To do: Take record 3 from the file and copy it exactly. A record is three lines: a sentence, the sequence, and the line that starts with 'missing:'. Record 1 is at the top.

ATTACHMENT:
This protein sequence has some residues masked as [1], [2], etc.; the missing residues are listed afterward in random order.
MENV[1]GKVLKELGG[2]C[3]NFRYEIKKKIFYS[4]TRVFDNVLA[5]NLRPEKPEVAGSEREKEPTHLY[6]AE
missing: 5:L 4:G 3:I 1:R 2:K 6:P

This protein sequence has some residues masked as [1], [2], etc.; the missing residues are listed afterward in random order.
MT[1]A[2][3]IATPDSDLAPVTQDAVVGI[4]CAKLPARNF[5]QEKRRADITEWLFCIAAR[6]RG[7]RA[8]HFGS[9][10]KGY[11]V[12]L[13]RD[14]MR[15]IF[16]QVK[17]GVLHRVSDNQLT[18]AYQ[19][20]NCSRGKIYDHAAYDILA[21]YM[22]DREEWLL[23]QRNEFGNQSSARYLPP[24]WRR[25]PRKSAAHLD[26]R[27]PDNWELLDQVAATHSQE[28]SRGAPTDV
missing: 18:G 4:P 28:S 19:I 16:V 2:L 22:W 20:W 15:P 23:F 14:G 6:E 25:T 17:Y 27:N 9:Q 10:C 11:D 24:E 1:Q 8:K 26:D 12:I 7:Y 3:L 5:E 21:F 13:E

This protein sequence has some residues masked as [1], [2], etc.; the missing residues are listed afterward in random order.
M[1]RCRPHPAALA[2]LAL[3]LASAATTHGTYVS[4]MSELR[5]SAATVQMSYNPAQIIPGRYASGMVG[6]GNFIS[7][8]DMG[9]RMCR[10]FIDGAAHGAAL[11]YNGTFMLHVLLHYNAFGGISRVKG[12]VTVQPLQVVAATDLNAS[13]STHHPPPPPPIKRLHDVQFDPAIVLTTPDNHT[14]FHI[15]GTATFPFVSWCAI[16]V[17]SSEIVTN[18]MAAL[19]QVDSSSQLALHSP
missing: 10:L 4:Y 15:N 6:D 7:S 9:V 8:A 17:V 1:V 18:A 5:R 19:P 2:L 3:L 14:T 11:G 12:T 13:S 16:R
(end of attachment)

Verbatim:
This protein sequence has some residues masked as [1], [2], etc.; the missing residues are listed afterward in random order.
M[1]RCRPHPAALA[2]LAL[3]LASAATTHGTYVS[4]MSELR[5]SAATVQMSYNPAQIIPGRYASGMVG[6]GNFIS[7][8]DMG[9]RMCR[10]FIDGAAHGAAL[11]YNGTFMLHVLLHYNAFGGISRVKG[12]VTVQPLQVVAATDLNAS[13]STHHPPPPPPIKRLHDVQFDPAIVLTTPDNHT[14]FHI[15]GTATFPFVSWCAI[16]V[17]SSEIVTN[18]MAAL[19]QVDSSSQLALHSP
missing: 10:L 4:Y 15:N 6:D 7:S 9:V 8:A 17:V 1:V 18:A 5:R 19:P 2:L 3:L 14:T 11:G 12:T 13:S 16:R